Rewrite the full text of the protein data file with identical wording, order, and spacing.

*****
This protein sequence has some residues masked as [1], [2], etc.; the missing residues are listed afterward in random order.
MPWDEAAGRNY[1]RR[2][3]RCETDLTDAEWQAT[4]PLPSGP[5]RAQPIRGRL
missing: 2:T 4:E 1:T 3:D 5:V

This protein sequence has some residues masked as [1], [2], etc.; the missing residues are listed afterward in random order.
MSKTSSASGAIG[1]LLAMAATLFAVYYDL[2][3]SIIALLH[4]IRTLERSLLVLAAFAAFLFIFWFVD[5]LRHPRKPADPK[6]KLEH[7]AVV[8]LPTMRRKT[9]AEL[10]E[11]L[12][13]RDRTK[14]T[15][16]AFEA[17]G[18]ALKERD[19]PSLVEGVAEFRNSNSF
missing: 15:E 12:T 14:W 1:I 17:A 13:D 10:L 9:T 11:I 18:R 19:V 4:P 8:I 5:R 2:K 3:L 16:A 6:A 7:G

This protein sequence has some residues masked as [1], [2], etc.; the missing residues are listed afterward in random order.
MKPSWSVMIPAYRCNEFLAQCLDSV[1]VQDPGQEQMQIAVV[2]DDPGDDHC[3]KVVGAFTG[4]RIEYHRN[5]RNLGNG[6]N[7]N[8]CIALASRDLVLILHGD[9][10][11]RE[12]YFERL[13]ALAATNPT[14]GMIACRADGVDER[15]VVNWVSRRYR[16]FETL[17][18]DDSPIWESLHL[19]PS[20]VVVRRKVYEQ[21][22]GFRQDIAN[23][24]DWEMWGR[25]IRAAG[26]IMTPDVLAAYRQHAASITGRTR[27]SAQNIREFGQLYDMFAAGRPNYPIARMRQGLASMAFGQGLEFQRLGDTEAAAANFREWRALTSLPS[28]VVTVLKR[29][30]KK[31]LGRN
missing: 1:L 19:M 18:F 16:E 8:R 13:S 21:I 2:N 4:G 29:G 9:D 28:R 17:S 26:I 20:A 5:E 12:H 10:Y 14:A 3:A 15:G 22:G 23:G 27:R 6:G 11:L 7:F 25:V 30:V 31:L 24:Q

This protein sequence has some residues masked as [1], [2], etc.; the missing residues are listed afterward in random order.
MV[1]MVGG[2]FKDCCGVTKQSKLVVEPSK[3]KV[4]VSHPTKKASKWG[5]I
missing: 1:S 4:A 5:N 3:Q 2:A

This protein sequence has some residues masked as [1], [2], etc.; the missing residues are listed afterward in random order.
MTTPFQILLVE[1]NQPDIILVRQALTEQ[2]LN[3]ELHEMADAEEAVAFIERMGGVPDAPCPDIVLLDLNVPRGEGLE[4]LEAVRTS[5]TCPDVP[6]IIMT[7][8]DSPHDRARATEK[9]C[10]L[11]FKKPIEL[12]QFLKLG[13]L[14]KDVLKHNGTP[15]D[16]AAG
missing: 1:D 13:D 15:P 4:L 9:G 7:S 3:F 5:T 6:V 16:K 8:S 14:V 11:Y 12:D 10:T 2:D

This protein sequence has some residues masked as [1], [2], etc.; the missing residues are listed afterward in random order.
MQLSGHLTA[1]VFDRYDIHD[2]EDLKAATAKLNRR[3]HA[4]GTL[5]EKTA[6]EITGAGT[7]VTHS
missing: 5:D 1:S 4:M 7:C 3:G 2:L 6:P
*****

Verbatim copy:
This protein sequence has some residues masked as [1], [2], etc.; the missing residues are listed afterward in random order.
MPWDEAAGRNY[1]RR[2][3]RCETDLTDAEWQAT[4]PLPSGP[5]RAQPIRGRL
missing: 2:T 4:E 1:T 3:D 5:V

This protein sequence has some residues masked as [1], [2], etc.; the missing residues are listed afterward in random order.
MSKTSSASGAIG[1]LLAMAATLFAVYYDL[2][3]SIIALLH[4]IRTLERSLLVLAAFAAFLFIFWFVD[5]LRHPRKPADPK[6]KLEH[7]AVV[8]LPTMRRKT[9]AEL[10]E[11]L[12][13]RDRTK[14]T[15][16]AFEA[17]G[18]ALKERD[19]PSLVEGVAEFRNSNSF
missing: 15:E 12:T 14:W 1:I 17:A 13:D 10:L 9:T 11:I 18:R 19:V 4:P 8:I 5:R 2:K 3:L 16:A 6:A 7:G

This protein sequence has some residues masked as [1], [2], etc.; the missing residues are listed afterward in random order.
MKPSWSVMIPAYRCNEFLAQCLDSV[1]VQDPGQEQMQIAVV[2]DDPGDDHC[3]KVVGAFTG[4]RIEYHRN[5]RNLGNG[6]N[7]N[8]CIALASRDLVLILHGD[9][10][11]RE[12]YFERL[13]ALAATNPT[14]GMIACRADGVDER[15]VVNWVSRRYR[16]FETL[17][18]DDSPIWESLHL[19]PS[20]VVVRRKVYEQ[21][22]GFRQDIAN[23][24]DWEMWGR[25]IRAAG[26]IMTPDVLAAYRQHAASITGRTR[27]SAQNIREFGQLYDMFAAGRPNYPIARMRQGLASMAFGQGLEFQRLGDTEAAAANFREWRALTSLPS[28]VVTVLKR[29][30]KK[31]LGRN
missing: 1:L 19:M 18:F 16:E 8:R 13:S 21:I 2:N 4:G 29:G 9:D 28:R 17:S 26:I 20:A 5:E 12:H 10:Y 14:A 3:A 15:G 22:G 23:G 27:R 6:G 11:L 7:F 25:V 30:V 31:L 24:Q

This protein sequence has some residues masked as [1], [2], etc.; the missing residues are listed afterward in random order.
MV[1]MVGG[2]FKDCCGVTKQSKLVVEPSK[3]KV[4]VSHPTKKASKWG[5]I
missing: 1:S 4:A 5:N 3:Q 2:A

This protein sequence has some residues masked as [1], [2], etc.; the missing residues are listed afterward in random order.
MTTPFQILLVE[1]NQPDIILVRQALTEQ[2]LN[3]ELHEMADAEEAVAFIERMGGVPDAPCPDIVLLDLNVPRGEGLE[4]LEAVRTS[5]TCPDVP[6]IIMT[7][8]DSPHDRARATEK[9]C[10]L[11]FKKPIEL[12]QFLKLG[13]L[14]KDVLKHNGTP[15]D[16]AAG
missing: 1:D 13:D 15:P 4:L 9:G 7:S 3:F 5:T 6:V 16:K 8:S 14:V 11:Y 12:D 10:T 2:D

This protein sequence has some residues masked as [1], [2], etc.; the missing residues are listed afterward in random order.
MQLSGHLTA[1]VFDRYDIHD[2]EDLKAATAKLNRR[3]HA[4]GTL[5]EKTA[6]EITGAGT[7]VTHS
missing: 5:D 1:S 4:M 7:C 3:G 2:L 6:P